Investment Insights

Investing in Emerging Managers
Emerging managers are typically less established and have smaller assets under management than their larger counterparts. This makes them more agile, adaptable, and nimble, allowing them to pivot quickly in response to market changes. Family offices appreciate such flexibility, as they are often more willing to take on risks when presented with unique investment opportunities. 
Investing in Timberland

Timberland is popular for investors looking to diversify their portfolio and it is typically resilient against inflation, due to the stable demand for timber in construction, and the ability of trees to continue growing and gaining value even when harvests are delayed. The global market for saw timber and solid wood product has remained stable even after years of pandemic and major supply chain disruptions. 

Private Credit: An Opportunity Amidst Rising Uncertainty
The turbulent new issue markets are prompting borrowers to pay a premium for certainty of execution in private markets, thereby expanding the opportunity set for investors as larger private credit funds enhance their capacity to underwrite bigger deals.
An Overview of Green Bonds
The structure, risk, and return on green bonds are much like those of traditional bonds. However, these types of bonds are aimed at promoting energy efficiency, pollution prevention, sustainable agriculture, fishery and forestry, the protection of aquatic and terrestrial ecosystems, clean transportation, and water.
Investing in Emerging Fund Managers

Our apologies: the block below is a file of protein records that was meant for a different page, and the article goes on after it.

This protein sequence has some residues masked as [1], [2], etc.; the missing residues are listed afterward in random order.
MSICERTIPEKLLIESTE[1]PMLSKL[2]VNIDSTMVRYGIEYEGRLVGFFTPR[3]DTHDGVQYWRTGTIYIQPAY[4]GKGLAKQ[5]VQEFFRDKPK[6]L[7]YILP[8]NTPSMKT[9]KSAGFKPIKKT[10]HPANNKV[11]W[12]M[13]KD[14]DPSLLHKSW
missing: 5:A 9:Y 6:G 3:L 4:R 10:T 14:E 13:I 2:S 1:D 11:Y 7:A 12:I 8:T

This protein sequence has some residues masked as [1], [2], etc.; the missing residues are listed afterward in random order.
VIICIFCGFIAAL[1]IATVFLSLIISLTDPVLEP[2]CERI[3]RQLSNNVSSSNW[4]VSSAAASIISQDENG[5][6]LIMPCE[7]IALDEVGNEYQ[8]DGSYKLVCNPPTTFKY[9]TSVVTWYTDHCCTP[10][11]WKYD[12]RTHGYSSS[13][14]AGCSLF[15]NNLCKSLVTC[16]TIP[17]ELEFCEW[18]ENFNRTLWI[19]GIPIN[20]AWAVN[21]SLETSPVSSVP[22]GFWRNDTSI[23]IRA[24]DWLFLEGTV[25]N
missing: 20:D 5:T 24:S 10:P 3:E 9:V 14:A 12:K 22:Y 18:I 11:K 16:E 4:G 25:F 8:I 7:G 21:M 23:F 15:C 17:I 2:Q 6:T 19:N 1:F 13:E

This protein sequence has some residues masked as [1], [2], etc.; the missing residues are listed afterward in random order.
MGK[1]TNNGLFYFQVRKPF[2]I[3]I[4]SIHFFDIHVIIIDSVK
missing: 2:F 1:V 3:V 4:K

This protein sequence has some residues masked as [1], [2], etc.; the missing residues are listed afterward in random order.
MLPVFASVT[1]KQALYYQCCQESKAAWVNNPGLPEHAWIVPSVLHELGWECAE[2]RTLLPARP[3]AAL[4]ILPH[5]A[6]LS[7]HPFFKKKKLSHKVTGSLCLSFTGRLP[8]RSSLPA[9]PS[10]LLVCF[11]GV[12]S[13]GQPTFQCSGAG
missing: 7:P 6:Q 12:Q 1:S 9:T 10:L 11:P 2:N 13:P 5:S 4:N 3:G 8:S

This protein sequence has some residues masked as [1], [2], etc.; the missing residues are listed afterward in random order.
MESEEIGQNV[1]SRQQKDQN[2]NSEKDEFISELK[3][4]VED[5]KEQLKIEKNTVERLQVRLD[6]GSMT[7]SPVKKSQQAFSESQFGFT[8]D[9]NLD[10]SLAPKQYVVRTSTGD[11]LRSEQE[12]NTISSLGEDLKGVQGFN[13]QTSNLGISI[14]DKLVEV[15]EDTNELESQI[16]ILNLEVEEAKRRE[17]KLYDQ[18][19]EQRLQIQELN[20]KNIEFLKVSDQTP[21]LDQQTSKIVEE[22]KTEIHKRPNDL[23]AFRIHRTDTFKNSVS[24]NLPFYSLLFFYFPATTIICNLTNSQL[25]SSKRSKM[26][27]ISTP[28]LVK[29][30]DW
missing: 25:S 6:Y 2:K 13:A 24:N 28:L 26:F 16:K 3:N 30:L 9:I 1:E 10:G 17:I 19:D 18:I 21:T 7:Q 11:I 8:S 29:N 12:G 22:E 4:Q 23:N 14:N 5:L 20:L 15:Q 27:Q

Emerging fund managers can indeed be seen as hidden gems in the investment landscape. Their leaner structure and need to differentiate often lead to innovative and more niche investment strategies. This novel approach allows them to exploit inefficiencies and opportunities that more substantial, less flexible entities might miss.
Four Strategies for Engaging with Institutional Investors
Emerging managers must provide investment opportunities that are clearly differentiated from well-established funds. Institutional investors and high-net-worth individuals diligently search for alternative investments that can produce genuinely different patterns of returns.
Investing in Climate Technologies
An estimated $5.5 trillion of incremental investments will be required by 2050 to achieve net-zero emissions, with $1.6 trillion needed for the energy transition. Median returns for cleantech venture funds have been strong with energy optimization, electric mobility, and energy storage leading the way.
Investing in Opportunistic Real Estate
Investor interest has been focused on real estate with the recent surge in inflation. For real estate to be a good inflation hedge, the increase in cashflows must outweigh the rise in operating costs by at least the rate of inflation. We think opportunistic real estate could provide good risk-adjusted returns.
The Need for Socially-Responsible Infrastructure Investment

Building infrastructure often requires the investment of substantial amounts of money over long periods, which makes pursuing socially responsible and sustainable development more vital. 

An Overview of Litigation Finance
Returns from litigation finance have been high and uncorrelated with the broader market and other asset classes. The returns for litigation finance depend on the outcomes of particular court cases, which are unaffected by movements in the stock market.